Devon is known for a great many things, from its charming, friendly residents to its award-winning, industry-leading restaurants and shopping experiences. However, it’s impossible to think of Devon without thinking of the astonishing variety, quality and beauty of its scenery.

From wild national parks to quaint towns and from endless rolling hills to spectacularly rugged coastline, Devon is amongst the most beautiful parts of the country. It’s a huge reason why our Devon holiday cottage guests come back time and time again – you never see the same sights twice.

But whilst the land of Devon has much to offer, there’s yet more to explore under the waves thanks to Devon’s variety of marine life. So, what can you expect to find should you venture down to the coast?

 

  • Dolphins – Dolphin-watching is something of a county hobby in Devon, but most don’t have to wait too long. Why? Because Devon enjoys visits from bottle-nosed dolphins, white-beaked dolphins and common dolphins throughout the year. Don’t be fooled by the harbour porpoise though, it may look like a dolphin, but it isn’t one!

 

  • Jellyfish – Spotted something floating just underneath the water? Chances are it’s the moon jellyfish, a round, dome shaped jellyfish with stinging tendrils that it uses to capture and eat plankton, molluscs, crustaceans and nematodes.

 

  • Seals – Everyone’s favourite dog-like sea creature, seals can be found along the Devon coast in a couple of varieties; common seals and grey seals.

 

  • Sea Anemone – Along Dorset’s seabed is a wide variety of creatures which look like plants but are actually fish! Known as anemone, Dorset is home to beadlet anemone, dahlia anemone, snake-locks anemone and strawberry-anemone.

 

  • Whales – The oceans largest predator, the killer whale (or Orca), has been known to frequent the Devon coast from time to time. Their dorsal fins are vast and can reach up to 1.8 meters tall, making identifying them from the coast entirely possible.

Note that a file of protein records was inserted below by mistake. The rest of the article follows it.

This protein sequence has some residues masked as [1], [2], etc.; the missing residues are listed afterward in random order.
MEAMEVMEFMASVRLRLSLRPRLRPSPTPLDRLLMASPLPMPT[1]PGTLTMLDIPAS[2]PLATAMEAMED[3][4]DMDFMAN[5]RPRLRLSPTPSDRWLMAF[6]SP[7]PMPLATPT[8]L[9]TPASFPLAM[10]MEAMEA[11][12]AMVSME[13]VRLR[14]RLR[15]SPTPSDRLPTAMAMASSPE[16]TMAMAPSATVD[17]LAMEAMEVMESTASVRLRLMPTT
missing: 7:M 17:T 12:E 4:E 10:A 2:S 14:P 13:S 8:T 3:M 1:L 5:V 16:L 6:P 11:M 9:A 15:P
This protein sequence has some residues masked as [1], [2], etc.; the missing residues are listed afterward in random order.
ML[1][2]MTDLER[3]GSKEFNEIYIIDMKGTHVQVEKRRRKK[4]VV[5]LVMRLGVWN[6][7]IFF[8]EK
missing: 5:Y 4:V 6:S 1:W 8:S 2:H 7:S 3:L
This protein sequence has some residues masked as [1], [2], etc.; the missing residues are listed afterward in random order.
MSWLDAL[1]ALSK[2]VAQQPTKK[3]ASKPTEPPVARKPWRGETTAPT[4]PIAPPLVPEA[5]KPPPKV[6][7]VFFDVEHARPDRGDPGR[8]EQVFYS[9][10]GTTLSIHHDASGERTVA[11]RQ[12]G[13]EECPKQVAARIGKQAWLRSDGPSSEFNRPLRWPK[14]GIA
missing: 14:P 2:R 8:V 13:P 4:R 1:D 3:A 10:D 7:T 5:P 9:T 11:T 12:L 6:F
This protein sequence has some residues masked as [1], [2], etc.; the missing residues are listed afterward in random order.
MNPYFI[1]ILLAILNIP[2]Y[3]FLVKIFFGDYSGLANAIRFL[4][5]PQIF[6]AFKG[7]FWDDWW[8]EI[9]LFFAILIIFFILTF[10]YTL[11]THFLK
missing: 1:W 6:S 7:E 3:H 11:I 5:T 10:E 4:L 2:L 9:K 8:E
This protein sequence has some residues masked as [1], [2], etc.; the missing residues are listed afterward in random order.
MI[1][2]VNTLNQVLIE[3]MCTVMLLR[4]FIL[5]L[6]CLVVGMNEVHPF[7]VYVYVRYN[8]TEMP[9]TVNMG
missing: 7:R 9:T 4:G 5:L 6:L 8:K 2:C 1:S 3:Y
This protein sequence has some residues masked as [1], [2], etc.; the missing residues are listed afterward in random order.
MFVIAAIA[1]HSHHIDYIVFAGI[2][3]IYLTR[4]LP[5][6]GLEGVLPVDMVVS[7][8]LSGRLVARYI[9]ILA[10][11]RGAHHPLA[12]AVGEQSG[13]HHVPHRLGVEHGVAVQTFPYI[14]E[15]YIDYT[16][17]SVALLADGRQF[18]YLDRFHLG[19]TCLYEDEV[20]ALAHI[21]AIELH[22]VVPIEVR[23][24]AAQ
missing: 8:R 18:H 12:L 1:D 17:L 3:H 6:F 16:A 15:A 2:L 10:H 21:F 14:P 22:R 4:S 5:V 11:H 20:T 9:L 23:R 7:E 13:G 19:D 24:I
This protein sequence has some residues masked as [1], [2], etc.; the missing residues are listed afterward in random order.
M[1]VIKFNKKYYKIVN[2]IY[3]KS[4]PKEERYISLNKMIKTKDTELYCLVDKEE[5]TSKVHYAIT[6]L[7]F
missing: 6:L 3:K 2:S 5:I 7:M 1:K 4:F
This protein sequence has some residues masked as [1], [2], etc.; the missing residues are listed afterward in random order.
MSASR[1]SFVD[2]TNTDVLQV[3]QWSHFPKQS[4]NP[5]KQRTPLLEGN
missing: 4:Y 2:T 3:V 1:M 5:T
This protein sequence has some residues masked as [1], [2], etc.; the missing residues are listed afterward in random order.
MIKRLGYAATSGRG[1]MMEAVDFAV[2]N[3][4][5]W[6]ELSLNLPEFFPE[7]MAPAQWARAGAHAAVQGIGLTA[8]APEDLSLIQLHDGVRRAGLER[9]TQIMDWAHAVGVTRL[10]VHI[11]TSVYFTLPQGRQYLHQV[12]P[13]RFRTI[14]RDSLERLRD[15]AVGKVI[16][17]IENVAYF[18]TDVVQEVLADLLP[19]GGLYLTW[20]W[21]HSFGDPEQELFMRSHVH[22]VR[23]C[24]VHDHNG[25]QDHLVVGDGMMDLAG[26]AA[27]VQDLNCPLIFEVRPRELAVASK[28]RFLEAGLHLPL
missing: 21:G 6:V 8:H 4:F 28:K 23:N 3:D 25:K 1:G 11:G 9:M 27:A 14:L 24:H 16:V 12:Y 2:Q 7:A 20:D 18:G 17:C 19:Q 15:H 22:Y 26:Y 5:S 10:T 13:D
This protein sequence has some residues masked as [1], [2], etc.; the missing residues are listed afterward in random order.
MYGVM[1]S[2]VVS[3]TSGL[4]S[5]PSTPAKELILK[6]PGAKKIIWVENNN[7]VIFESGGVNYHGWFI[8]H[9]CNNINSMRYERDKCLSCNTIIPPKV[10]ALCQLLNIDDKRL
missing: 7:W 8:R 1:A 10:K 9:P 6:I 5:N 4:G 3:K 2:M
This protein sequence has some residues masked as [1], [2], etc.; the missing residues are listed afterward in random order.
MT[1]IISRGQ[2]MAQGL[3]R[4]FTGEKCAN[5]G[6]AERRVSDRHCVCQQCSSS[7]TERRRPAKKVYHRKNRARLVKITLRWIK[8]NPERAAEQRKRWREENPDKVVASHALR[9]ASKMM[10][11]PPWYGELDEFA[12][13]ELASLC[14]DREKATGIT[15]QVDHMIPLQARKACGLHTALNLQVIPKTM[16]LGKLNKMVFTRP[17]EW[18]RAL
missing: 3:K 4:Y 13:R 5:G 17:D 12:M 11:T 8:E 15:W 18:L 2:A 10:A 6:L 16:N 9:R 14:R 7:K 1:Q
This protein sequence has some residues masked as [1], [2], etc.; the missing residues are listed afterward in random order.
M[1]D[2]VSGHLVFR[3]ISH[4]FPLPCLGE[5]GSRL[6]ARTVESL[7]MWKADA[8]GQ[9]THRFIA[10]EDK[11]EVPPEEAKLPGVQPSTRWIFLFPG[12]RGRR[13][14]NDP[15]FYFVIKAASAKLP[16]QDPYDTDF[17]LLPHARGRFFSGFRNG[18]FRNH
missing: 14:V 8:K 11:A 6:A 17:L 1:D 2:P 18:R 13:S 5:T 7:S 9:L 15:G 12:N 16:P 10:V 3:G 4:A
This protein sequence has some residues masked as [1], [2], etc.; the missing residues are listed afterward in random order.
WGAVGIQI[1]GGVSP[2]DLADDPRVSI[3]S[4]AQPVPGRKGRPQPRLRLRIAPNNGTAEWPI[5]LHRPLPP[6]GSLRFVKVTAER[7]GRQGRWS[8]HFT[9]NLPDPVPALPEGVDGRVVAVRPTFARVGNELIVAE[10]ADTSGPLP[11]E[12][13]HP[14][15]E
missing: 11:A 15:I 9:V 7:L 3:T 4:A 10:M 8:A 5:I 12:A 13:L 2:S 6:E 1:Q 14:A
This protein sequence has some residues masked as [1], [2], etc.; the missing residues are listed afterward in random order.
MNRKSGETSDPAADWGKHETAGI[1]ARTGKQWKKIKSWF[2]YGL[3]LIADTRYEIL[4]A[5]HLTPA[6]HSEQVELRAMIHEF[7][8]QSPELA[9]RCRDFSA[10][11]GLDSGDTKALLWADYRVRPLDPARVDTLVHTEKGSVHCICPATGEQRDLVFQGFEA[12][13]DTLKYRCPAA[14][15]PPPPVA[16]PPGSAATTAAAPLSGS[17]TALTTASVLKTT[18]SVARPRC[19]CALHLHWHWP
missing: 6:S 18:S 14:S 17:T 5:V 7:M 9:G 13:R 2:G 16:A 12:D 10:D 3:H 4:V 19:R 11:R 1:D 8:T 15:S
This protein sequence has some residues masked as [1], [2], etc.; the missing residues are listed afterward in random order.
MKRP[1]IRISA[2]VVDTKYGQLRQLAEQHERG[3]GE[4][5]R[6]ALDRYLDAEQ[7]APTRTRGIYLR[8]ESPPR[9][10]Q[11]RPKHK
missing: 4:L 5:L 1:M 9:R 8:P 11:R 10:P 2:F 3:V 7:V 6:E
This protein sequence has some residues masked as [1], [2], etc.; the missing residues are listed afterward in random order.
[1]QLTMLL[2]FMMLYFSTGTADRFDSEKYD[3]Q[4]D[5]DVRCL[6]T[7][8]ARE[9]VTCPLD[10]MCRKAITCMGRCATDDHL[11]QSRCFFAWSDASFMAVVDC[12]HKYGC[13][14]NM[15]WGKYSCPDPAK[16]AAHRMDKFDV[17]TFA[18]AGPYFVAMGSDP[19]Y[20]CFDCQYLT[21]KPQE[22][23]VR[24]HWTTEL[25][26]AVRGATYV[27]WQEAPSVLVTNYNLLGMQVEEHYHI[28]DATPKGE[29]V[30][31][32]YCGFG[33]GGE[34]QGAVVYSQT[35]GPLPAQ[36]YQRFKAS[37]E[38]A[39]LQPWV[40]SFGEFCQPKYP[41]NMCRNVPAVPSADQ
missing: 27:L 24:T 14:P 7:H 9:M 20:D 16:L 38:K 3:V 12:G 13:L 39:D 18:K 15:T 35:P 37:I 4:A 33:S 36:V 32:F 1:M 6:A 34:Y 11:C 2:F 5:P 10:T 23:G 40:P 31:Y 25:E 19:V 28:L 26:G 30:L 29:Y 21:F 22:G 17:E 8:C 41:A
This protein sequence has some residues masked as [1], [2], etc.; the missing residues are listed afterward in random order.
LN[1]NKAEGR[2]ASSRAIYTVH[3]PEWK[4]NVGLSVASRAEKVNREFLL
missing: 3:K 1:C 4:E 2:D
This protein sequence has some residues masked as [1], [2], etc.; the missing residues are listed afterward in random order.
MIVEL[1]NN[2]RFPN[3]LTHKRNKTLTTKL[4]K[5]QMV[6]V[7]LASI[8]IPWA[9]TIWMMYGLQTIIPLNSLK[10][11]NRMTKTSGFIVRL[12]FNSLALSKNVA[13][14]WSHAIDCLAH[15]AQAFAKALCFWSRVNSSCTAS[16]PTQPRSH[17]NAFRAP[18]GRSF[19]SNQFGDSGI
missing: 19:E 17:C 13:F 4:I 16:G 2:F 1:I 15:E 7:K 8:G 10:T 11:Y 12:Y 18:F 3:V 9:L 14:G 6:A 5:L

• Cuttlefish – A relative to both squids and octopi, cuttlefish belong to a group of molluscs known as cephalopods. With a unique tendrilled mouth and distinctly alien looks, they’re a fascinating creature. They approach shallow waters to breed and you can sometimes find their chalky internal shell washed up on the beach when a cuttlefish dies.

 

  • Crabs & Lobsters – Devon, like much of the UK, enjoys a wide variety of species of both crabs and lobsters, with brown crabs, great spider crabs, hermit crabs, porcelain crabs, shore crabs and more visible at various points of the year. On the lobster front, both lobsters and spiny lobsters can be found (and eaten!)

 

  • Sharks – Devon’s waters are amongst the safest around, but they do play host to sharks. Namely, the intimidating but harmless basking shark! The second largest shark in the world, it exclusively eats plankton and features a gigantic mouth, specially tailored for the task.

 

  • Fish – Fishing has long been a vital industry in Devon, and it remains so to this day. However, not all Devon’s varieties of fish can (or should) be eaten. In the waters around Devon, you’ll find common fish like bream, plaice, mackerel and sea bass, but you’ll also find rarer fish like sunfish, short-snouted seahorses, butterfish and red gurnard, each of which contribute to the biodiversity of the Devonshire ocean.